Egypt’s govt plans to reduce indebtedness on medium term: Finance Minister

06 Feb 2019

Cairo: Egypt’s Finance Ministry, participating with the economic ministerial group and the Central Bank of Egypt, has prepared an integrated strategy to reduce and manage the government indebtedness in the medium term, Finance Minister Mohamed Maait announced in a statement on Sunday.

The strategy was presented to the president of the republic in November 2018 but is currently being updated to be ratified by the president before the end of March, he said.

It’s being updated to ensure sustainability and low debt-to-output ratio as targeted, he added.

In the statement, Maait said the Finance Ministry successfully reduced the debt ratio of local and foreign budget agencies to the GDP to reach 97 percent of the GDP last June instead of 108 percent in June 2017 and 103 percent in June 2016, as a result of an initial surplus of LE4 billion in the fiscal year 2017-2018 for the first time in 15 years, in addition to an economic growth rate of 5.2 percent.

Although the country is moving towards higher growth rates and reducing public debt, the ministry aims to reduce the debt to GDP ratio to 93 percent in June, then 88 percent in June 2020 and 80 percent in June 2022, beside achieving an annual growth rate of two percent of GDP, and an annual growth rate of more than six percent in the medium term, Maait said.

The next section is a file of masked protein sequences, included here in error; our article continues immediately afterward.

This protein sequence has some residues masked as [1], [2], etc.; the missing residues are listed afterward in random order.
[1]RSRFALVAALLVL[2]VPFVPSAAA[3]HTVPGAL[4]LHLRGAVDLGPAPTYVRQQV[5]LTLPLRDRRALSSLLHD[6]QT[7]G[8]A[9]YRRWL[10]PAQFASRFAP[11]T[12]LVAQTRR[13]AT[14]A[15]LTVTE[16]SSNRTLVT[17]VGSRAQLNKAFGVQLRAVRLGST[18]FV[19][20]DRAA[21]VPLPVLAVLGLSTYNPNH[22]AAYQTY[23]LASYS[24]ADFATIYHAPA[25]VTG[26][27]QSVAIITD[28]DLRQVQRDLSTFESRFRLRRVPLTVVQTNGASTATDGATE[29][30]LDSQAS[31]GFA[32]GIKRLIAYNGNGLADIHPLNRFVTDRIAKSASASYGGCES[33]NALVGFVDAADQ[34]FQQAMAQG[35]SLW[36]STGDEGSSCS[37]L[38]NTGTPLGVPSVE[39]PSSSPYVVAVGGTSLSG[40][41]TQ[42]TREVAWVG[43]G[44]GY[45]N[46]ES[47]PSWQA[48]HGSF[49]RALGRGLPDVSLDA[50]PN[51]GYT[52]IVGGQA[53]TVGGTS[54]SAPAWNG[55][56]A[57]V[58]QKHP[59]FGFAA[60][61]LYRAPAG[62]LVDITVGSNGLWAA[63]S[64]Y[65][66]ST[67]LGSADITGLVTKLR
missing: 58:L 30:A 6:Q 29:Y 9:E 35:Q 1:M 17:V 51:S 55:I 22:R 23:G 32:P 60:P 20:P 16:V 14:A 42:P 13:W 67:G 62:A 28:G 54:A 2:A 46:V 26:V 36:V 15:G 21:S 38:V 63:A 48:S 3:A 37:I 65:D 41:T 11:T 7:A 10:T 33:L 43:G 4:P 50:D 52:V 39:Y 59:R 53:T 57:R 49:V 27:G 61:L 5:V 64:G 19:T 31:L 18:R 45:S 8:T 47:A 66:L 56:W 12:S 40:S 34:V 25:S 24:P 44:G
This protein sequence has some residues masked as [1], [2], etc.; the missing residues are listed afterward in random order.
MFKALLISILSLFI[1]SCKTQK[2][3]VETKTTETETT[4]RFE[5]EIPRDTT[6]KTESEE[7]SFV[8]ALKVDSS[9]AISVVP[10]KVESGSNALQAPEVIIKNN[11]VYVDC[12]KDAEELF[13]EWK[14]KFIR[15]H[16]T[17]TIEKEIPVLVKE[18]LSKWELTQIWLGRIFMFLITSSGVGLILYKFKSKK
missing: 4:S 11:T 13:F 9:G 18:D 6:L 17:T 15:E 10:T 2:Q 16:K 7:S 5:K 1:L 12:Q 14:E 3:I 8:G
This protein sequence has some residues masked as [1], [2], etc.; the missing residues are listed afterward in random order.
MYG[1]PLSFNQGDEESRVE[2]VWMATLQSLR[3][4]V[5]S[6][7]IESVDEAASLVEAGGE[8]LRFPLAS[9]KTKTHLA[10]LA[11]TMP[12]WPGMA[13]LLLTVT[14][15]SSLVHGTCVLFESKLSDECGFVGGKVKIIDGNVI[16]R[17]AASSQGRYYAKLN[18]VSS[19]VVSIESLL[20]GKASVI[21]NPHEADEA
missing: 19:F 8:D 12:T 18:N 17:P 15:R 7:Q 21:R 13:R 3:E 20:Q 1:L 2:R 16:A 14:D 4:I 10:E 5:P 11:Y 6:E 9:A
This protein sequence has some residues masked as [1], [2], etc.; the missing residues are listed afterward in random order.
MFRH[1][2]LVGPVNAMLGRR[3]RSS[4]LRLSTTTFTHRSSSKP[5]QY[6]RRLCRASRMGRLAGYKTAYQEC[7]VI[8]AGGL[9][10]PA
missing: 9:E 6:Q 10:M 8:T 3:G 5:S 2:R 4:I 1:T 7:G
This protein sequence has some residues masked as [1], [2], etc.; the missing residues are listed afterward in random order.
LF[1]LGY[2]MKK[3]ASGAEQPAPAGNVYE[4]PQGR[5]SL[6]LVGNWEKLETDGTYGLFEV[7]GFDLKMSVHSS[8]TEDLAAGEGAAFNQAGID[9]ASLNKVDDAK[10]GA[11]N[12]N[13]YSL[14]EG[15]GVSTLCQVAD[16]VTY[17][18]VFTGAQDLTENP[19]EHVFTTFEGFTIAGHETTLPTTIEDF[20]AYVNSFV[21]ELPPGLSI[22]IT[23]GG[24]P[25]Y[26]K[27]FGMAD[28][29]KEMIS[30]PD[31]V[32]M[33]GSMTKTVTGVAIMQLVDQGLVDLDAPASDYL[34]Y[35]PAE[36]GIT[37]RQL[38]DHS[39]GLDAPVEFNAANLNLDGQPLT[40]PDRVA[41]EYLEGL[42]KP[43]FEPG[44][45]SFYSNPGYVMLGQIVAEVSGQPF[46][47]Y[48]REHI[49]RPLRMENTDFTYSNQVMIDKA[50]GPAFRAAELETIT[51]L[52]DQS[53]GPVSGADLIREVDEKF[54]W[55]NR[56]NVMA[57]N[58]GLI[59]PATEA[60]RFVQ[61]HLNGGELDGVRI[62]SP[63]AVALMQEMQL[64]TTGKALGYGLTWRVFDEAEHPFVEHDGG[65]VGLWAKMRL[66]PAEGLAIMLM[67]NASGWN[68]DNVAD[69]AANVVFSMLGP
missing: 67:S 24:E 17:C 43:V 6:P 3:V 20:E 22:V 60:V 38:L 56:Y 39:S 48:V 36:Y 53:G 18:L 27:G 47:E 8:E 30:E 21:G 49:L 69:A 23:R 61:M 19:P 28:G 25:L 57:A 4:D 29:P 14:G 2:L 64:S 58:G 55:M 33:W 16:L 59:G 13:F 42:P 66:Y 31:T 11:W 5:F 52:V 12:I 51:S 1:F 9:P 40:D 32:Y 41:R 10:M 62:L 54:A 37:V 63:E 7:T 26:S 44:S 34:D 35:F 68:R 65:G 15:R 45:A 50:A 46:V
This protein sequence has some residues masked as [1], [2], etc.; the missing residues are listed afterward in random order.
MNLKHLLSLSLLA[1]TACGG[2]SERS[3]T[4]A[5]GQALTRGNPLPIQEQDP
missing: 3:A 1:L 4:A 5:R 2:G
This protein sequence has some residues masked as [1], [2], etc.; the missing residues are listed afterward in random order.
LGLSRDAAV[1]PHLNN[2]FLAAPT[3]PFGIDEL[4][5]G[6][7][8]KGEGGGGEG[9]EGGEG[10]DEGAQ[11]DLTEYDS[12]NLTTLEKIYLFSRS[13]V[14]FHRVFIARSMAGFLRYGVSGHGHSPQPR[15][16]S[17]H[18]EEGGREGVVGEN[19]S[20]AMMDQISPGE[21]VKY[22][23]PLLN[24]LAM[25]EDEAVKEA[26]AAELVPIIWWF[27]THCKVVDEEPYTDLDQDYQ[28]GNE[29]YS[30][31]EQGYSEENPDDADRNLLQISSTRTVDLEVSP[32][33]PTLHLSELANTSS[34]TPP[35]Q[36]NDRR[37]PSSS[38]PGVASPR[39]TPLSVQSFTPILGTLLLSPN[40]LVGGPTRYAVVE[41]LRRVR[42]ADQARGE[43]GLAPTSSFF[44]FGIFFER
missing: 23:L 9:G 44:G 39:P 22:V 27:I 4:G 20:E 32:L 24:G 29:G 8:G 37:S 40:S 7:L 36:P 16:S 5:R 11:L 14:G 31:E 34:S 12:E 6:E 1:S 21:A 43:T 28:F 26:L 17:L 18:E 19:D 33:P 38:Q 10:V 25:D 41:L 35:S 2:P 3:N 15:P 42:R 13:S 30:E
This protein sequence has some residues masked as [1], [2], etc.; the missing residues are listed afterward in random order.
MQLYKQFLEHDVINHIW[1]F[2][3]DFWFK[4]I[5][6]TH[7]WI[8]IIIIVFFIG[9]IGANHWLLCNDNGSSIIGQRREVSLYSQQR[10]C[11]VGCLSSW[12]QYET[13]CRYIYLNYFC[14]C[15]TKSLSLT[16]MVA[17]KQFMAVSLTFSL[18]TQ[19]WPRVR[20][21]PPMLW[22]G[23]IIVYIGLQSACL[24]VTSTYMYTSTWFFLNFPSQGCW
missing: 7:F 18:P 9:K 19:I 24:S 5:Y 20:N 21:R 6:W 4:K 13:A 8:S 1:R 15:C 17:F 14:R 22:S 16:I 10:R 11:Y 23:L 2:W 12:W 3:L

He pointed out that the Ministry also plans to reduce external debt, which fell to 36.8 percent in June 2018 compared to 41.1 percent in June 2017. It is expected to reach 34 percent by June 2019, meaning that Egypt’s external debt has begun to fall within the safe range, according to IMF estimates, of 30 to 50 percent of the GDP.

One of the most important and direct objectives of the ongoing economic and financial reform program is to reduce the indebtedness of the GDP to 80 percent in June 2022, which is a safe and good indebtedness rate according to international estimates, said Ahmed Kojak, deputy minister for fiscal policy.

The ministry has succeeded in long-term borrowing from international markets, using part of the funds to repay short-term foreign debt, he explained.

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